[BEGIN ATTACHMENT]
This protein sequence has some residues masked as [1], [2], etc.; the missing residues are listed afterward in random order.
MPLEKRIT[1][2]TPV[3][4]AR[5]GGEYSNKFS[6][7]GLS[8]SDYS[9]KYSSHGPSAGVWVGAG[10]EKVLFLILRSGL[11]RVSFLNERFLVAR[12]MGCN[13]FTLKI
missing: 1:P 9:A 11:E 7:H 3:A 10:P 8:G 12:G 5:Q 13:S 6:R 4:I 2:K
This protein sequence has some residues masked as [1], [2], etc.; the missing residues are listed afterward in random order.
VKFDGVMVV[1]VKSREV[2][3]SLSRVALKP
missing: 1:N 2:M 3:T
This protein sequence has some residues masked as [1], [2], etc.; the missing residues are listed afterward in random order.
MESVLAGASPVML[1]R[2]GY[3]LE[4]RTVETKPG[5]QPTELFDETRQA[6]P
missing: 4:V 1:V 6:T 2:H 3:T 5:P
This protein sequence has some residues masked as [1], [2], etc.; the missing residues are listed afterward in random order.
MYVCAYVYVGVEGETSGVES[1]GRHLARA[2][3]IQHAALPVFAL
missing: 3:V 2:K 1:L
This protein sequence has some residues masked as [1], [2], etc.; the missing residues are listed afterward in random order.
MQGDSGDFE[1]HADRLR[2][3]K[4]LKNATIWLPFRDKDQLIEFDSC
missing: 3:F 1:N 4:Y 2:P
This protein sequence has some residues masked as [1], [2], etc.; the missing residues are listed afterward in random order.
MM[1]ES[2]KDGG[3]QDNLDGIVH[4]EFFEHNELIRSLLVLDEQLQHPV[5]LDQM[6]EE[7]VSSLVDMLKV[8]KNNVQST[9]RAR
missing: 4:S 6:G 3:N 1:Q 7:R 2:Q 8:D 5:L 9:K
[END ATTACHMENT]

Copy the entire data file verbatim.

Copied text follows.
This protein sequence has some residues masked as [1], [2], etc.; the missing residues are listed afterward in random order.
MPLEKRIT[1][2]TPV[3][4]AR[5]GGEYSNKFS[6][7]GLS[8]SDYS[9]KYSSHGPSAGVWVGAG[10]EKVLFLILRSGL[11]RVSFLNERFLVAR[12]MGCN[13]FTLKI
missing: 1:P 9:A 11:E 7:H 3:A 10:P 8:G 12:G 5:Q 13:S 6:R 4:I 2:K
This protein sequence has some residues masked as [1], [2], etc.; the missing residues are listed afterward in random order.
VKFDGVMVV[1]VKSREV[2][3]SLSRVALKP
missing: 1:N 2:M 3:T
This protein sequence has some residues masked as [1], [2], etc.; the missing residues are listed afterward in random order.
MESVLAGASPVML[1]R[2]GY[3]LE[4]RTVETKPG[5]QPTELFDETRQA[6]P
missing: 4:V 1:V 6:T 2:H 3:T 5:P
This protein sequence has some residues masked as [1], [2], etc.; the missing residues are listed afterward in random order.
MYVCAYVYVGVEGETSGVES[1]GRHLARA[2][3]IQHAALPVFAL
missing: 3:V 2:K 1:L
This protein sequence has some residues masked as [1], [2], etc.; the missing residues are listed afterward in random order.
MQGDSGDFE[1]HADRLR[2][3]K[4]LKNATIWLPFRDKDQLIEFDSC
missing: 3:F 1:N 4:Y 2:P
This protein sequence has some residues masked as [1], [2], etc.; the missing residues are listed afterward in random order.
MM[1]ES[2]KDGG[3]QDNLDGIVH[4]EFFEHNELIRSLLVLDEQLQHPV[5]LDQM[6]EE[7]VSSLVDMLKV[8]KNNVQST[9]RAR
missing: 4:S 6:G 3:N 1:Q 7:R 2:Q 8:D 5:L 9:K